Leaders' priority is for all pupils to learn how to communicate.

They do this very well. From the beginning of their time at Lakeside, pupils learn to use communication techniques such as pictures and symbols. Others make use of eye-gazing strategies.

For some, it is the first time that they have found a 'voice'. This allows pupils to interact and respond. Adults make skilled use of signing strategies while engaging with pupils in class.

Pupils learn to read once they have built their understanding of phonics. Bespoke sessions build pupils' phonics knowledge step by step. Pupils enjoy using sensory materials to bring stories to life.

They particularly enjoy reading books they have made about themselves.

Pupils benefit from a social skills development programme. They learn and use different methods to help manage their own behaviours.

This helps them to be calm when feeling dysregulated. Pupils build life skills through activities in the community. They learn how to select, order and shop in cafes and supermarkets.

Each stage is carefully considered so that their knowledge and confidence is supported incrementally. They express views through the school council and have recently named the new school dog 'Coco'.

Pupils receive careers education through their experiences of different workplaces.

The visits often tie in with their interests, such as to a car manufacturer. Pupils, including sixth-form students, develop their independence and self-awareness. They understand how to follow instructions and learn about keeping themselves safe.

They are well prepared for their next steps beyond leaving the school.

Leaders have created a cohesive and supportive staff team. Staff feel valued and welcome how leaders support and manage their well-being.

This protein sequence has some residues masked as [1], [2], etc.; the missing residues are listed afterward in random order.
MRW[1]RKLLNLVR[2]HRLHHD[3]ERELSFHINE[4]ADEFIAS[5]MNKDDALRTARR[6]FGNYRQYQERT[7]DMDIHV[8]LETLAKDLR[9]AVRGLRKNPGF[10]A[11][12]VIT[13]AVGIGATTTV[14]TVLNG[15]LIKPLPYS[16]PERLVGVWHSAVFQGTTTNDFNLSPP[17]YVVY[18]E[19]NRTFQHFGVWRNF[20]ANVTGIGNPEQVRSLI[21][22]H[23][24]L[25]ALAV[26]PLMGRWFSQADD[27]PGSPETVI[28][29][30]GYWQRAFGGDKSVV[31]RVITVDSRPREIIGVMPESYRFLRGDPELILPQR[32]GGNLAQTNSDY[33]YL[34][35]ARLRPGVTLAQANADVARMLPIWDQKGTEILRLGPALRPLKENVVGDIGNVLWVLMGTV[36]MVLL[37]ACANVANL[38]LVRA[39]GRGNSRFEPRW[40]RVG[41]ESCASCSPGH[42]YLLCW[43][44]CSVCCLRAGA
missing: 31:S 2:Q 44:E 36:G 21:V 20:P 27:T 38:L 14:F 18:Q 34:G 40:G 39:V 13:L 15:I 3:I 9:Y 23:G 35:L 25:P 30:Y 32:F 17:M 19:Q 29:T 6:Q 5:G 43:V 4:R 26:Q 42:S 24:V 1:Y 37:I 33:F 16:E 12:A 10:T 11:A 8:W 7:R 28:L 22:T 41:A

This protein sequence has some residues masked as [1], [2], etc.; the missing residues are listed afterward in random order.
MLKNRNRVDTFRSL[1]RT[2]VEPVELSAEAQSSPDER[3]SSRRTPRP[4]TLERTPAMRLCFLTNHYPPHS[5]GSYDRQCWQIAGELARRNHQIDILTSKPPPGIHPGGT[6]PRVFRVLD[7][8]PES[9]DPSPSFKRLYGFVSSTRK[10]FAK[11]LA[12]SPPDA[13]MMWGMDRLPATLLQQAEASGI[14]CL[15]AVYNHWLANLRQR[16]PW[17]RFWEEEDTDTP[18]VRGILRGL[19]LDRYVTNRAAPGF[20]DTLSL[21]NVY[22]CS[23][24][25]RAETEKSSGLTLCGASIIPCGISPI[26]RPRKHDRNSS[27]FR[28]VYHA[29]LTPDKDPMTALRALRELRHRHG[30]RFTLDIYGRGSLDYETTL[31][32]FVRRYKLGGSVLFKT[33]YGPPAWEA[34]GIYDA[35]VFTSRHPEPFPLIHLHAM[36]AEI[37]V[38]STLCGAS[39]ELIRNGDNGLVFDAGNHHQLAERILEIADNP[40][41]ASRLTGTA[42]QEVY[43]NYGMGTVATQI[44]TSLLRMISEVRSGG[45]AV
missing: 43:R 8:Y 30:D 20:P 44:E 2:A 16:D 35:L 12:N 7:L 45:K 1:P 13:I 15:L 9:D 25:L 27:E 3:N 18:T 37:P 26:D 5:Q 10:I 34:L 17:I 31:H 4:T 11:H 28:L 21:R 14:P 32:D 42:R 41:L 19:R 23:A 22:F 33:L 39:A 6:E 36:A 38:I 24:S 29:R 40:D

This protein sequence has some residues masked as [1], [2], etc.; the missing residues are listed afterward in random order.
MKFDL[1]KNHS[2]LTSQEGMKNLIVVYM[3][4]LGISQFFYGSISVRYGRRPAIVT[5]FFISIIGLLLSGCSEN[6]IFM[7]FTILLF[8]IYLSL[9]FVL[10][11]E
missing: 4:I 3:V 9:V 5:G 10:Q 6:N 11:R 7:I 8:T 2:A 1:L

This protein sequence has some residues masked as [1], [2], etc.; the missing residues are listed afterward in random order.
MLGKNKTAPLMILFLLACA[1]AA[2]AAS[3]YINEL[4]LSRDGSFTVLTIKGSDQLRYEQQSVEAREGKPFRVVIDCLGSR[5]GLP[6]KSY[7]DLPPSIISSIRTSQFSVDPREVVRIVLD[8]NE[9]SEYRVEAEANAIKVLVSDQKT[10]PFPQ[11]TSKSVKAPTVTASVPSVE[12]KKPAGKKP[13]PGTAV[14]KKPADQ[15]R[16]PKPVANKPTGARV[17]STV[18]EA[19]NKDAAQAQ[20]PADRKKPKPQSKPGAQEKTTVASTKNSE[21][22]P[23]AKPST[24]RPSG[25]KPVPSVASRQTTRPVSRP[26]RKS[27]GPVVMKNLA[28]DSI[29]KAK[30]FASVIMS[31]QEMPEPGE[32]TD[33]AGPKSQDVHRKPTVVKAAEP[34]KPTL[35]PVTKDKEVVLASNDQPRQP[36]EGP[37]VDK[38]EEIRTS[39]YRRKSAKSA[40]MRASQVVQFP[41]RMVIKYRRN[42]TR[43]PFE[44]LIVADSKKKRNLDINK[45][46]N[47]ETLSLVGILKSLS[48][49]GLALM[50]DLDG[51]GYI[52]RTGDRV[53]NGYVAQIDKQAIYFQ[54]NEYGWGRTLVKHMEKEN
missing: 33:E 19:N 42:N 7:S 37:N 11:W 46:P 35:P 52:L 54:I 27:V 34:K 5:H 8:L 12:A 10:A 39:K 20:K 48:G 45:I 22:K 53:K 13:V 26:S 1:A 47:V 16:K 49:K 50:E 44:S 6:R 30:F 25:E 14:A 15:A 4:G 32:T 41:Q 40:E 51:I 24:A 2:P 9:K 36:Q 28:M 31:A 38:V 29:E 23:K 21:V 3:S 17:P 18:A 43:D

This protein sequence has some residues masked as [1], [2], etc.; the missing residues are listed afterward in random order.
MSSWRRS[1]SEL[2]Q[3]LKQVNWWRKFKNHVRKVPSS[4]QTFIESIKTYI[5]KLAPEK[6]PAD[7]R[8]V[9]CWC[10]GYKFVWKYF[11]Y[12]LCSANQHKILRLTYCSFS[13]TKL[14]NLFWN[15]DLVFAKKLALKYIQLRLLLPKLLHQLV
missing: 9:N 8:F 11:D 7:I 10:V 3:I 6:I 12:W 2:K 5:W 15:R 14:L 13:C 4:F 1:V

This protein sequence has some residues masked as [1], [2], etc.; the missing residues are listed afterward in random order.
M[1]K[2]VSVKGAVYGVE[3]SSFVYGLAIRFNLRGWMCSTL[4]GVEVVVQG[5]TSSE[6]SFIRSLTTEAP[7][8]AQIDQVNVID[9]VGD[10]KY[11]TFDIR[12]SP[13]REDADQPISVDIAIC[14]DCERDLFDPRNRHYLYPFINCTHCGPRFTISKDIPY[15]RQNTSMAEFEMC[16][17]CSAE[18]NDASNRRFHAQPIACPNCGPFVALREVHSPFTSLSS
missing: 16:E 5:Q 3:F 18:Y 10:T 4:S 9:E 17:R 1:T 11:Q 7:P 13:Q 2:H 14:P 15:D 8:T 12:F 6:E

The arrangements for safeguarding are effective.

Leaders understand the importance of maintaining a strong culture of safeguarding. It is deeply embedded in all aspects of the school's work.

All staff know the pupils and their families well. They use their training to be alert to any small changes in pupils' behaviour that may be a sign of concern. Leaders are relentless in their advocacy of the needs of families and pupils.

They work effectively with a range of external agencies, as well as using their own family support arrangements.

The pre-employment checks carried out on staff are thorough, and records are well maintained.


When we have judged a school to be outstanding, we will then normally go into the school about once every four years to confirm that the school remains outstanding.

This is called an ungraded inspection, and it is carried out under section 8 of the Education Act 2005. We do not give graded judgements on an ungraded inspection. However, if we find evidence that a school would now receive a higher or lower grade, then the next inspection will be a graded inspection, which is carried out under section 5 of the Act.

Usually, this is within one to two years of the date of the ungraded inspection. If we have serious concerns about safeguarding, behaviour or the quality of education, we will deem the ungraded inspection a graded inspection immediately.

This is the second ungraded inspection since we judged the school to be outstanding in October 2013.